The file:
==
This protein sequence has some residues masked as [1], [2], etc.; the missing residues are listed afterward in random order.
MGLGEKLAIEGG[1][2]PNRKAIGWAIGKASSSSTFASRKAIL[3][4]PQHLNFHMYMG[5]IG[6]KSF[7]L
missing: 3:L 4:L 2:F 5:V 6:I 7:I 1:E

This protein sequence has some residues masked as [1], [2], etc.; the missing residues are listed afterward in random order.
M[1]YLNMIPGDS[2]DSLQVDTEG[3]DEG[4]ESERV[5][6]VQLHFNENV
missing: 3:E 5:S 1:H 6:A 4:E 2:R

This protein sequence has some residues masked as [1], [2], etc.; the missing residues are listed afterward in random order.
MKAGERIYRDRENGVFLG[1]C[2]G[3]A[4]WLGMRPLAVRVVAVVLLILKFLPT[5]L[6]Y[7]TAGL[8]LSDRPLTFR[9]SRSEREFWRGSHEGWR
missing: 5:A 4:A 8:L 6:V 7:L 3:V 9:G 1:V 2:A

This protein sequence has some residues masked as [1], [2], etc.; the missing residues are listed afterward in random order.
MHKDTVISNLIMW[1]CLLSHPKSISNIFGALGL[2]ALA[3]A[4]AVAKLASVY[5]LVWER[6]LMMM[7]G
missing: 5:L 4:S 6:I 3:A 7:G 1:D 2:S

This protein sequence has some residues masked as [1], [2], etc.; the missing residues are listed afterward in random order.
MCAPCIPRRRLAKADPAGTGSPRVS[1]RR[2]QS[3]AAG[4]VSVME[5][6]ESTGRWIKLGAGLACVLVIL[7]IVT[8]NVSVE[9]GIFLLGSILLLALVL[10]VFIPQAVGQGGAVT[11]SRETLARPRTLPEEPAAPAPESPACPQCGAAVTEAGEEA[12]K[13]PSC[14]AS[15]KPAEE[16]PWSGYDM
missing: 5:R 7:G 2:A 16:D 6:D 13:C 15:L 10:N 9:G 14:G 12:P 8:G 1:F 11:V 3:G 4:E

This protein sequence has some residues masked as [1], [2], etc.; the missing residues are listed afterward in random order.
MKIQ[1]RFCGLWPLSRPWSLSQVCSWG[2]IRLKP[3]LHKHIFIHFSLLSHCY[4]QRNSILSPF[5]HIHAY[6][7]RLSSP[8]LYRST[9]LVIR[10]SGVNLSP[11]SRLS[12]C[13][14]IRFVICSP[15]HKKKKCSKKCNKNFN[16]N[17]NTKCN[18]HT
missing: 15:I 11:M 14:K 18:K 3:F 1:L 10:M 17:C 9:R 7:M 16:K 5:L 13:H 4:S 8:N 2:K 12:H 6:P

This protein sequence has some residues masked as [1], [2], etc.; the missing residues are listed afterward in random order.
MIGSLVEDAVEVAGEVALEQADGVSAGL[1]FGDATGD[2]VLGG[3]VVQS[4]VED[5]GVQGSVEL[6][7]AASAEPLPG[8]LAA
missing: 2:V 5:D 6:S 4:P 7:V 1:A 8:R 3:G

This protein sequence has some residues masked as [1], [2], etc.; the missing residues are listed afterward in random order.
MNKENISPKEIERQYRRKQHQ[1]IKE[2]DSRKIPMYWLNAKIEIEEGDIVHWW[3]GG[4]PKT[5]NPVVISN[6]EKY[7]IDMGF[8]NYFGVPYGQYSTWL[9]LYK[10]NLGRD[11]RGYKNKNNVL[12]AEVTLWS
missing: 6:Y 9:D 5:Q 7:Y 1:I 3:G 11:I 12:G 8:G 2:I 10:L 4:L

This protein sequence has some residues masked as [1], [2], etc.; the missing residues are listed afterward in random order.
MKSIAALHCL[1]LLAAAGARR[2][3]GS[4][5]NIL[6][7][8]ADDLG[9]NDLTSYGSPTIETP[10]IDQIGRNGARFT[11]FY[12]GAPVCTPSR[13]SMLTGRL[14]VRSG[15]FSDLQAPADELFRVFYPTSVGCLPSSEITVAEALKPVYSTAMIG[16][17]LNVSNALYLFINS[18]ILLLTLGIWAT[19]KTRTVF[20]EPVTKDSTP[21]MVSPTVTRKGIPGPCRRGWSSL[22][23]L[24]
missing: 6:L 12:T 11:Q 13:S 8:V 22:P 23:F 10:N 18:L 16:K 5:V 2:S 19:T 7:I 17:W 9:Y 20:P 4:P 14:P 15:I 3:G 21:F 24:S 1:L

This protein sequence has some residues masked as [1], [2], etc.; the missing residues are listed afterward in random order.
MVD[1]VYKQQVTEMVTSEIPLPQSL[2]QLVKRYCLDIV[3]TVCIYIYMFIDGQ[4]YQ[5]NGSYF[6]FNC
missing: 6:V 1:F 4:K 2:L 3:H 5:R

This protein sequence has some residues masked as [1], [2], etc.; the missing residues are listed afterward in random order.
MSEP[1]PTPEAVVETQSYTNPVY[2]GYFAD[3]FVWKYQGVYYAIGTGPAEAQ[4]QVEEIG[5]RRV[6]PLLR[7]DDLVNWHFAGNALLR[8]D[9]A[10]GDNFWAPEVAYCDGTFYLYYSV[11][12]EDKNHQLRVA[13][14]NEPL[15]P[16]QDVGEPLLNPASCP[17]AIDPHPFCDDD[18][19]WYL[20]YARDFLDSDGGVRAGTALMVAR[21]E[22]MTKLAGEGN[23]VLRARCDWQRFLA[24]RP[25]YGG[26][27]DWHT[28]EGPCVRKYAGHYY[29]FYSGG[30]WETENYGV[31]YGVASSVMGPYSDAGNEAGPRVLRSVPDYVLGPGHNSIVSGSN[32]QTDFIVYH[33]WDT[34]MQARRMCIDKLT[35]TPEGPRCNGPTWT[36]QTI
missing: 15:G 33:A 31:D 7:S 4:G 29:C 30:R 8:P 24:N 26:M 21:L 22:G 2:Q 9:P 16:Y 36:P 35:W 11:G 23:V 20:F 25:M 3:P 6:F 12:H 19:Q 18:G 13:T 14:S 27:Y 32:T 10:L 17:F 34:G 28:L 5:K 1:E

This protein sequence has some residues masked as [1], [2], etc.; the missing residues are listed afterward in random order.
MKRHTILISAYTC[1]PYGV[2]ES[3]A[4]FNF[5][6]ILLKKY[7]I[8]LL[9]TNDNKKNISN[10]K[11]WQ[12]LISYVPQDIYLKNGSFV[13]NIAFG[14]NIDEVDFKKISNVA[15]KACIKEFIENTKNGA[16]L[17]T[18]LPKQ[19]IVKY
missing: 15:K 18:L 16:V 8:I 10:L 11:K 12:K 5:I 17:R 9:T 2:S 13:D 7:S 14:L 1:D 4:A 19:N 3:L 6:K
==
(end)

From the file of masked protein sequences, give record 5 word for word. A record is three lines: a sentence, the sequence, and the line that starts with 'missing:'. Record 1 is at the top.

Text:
This protein sequence has some residues masked as [1], [2], etc.; the missing residues are listed afterward in random order.
MCAPCIPRRRLAKADPAGTGSPRVS[1]RR[2]QS[3]AAG[4]VSVME[5][6]ESTGRWIKLGAGLACVLVIL[7]IVT[8]NVSVE[9]GIFLLGSILLLALVL[10]VFIPQAVGQGGAVT[11]SRETLARPRTLPEEPAAPAPESPACPQCGAAVTEAGEEA[12]K[13]PSC[14]AS[15]KPAEE[16]PWSGYDM
missing: 5:R 7:G 2:A 16:D 6:D 13:C 15:L 10:N 9:G 14:G 12:P 8:G 1:F 11:V 3:G 4:E